The Government has made some significant amendments to the draft Finance Bill 2016 concerning entrepreneurs’ relief and investors’ relief, which take effect immediately. The procedures and costs relating to incorporation and returns filed at Companies House are also changing from 30 June 2016. We outline those changes below.

This is an
extract from our topical tax tips newsletter dated 23 June
2016 (5 days before we publish an extract on this blog). You can obtain future issues by registering here>>>

Entrepreneurs’ relief 
The associated disposal rules within entrepreneurs’ relief (ER) have been manipulated by people who arrange for their trading business to use a personally owned property for the purposes of the trade, (say as an office) for a year. A claim for ER on the sale of the property would succeed if the individual disposed of any shares or interest in the partnership at the same time as the property sale. 
  
Those associated disposal rules were changed from 18 March 2015 (by FA 2015), to discourage such manipulation. Now the taxpayer has to dispose of at least 5% of his partnership, or personal company, if he wants to claim ER on an associated disposal. Finance Bill 2016 tweaks these rules further to require the personally-held asset to be owned for at least 3 years before disposal – a change which was to apply to disposals from 18 March 2015 onwards.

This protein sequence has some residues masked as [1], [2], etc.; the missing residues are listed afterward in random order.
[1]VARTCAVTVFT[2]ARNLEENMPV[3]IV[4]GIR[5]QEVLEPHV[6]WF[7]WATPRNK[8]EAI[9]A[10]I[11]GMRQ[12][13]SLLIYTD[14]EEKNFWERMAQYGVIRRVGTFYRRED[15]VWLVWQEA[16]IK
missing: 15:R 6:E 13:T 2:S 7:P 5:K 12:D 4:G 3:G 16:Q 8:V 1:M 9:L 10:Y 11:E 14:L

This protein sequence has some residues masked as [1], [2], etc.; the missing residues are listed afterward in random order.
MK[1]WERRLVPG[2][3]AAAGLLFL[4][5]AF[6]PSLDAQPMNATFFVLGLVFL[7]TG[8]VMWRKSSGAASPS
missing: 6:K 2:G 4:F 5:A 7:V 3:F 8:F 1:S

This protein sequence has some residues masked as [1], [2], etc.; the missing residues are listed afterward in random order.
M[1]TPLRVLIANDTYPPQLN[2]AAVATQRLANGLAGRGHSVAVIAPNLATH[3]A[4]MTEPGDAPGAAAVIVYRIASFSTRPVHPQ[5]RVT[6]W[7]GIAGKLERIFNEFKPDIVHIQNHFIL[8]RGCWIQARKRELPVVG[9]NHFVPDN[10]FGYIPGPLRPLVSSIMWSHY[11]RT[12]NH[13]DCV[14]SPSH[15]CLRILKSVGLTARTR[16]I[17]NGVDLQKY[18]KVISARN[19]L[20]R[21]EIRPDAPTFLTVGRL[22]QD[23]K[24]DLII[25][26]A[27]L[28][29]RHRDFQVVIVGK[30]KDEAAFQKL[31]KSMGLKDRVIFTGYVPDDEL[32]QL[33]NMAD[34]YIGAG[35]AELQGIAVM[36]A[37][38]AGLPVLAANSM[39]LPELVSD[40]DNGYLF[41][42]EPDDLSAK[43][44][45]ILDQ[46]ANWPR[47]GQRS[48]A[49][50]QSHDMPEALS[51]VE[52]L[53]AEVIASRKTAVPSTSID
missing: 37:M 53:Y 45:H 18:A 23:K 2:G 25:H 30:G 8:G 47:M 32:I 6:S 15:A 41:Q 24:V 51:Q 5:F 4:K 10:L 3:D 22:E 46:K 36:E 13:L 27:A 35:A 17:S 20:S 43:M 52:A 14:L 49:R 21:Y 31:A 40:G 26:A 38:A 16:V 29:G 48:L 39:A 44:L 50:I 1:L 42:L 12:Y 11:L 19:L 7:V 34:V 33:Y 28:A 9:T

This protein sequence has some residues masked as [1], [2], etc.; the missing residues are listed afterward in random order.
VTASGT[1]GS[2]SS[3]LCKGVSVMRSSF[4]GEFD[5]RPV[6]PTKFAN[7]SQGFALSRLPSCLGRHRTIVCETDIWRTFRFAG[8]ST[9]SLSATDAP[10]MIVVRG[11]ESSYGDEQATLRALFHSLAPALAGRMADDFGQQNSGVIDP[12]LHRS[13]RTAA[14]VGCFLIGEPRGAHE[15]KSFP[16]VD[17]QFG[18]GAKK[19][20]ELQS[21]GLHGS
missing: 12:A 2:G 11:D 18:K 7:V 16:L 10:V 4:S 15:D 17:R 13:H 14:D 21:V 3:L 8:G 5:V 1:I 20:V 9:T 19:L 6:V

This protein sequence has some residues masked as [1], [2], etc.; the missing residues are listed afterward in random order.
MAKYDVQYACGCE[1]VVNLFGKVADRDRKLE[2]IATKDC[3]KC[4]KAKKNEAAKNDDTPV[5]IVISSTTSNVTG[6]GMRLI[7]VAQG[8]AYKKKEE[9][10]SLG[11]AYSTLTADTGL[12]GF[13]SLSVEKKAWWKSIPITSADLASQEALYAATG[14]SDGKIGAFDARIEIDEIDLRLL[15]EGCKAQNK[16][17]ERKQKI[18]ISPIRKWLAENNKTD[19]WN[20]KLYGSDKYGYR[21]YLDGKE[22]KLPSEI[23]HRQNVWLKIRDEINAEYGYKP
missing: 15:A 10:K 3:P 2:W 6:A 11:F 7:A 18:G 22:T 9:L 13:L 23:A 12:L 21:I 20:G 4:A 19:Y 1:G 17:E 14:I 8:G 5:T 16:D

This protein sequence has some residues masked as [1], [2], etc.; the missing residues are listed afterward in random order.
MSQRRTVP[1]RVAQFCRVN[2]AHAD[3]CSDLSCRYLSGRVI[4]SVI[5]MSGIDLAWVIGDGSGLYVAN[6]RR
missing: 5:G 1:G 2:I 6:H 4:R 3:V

The Government has realised that such back-dating would mean some people would have further tax to pay on transactions which have already been completed. It has thus amended the Finance Bill 2016 such that the 3-year ownership period will only apply to assets acquired on or after 13 June 2016. 
  
The condition that the taxpayer must dispose of at least a 5% interest in his partnership is also changed by amendments to the Finance Bill 2016. In most circumstances a partner must reduce his interest in his partnership by at least 5% (eg from 20% to 15%) when he makes an associated disposal. But if the partner is retiring and he may have already reduced his interest in the partnership to below 5%. In such a case the retiring partner will be able to claim ER on an associated disposal made when he finally exits from partnership, even if that last portion of partnership interest amounts to less than 5% 

This is an
extract from our topical tax tips newsletter dated 23 June
2016 (5 days before we publish an extract on this blog). You can obtain future issues by registering here>>>

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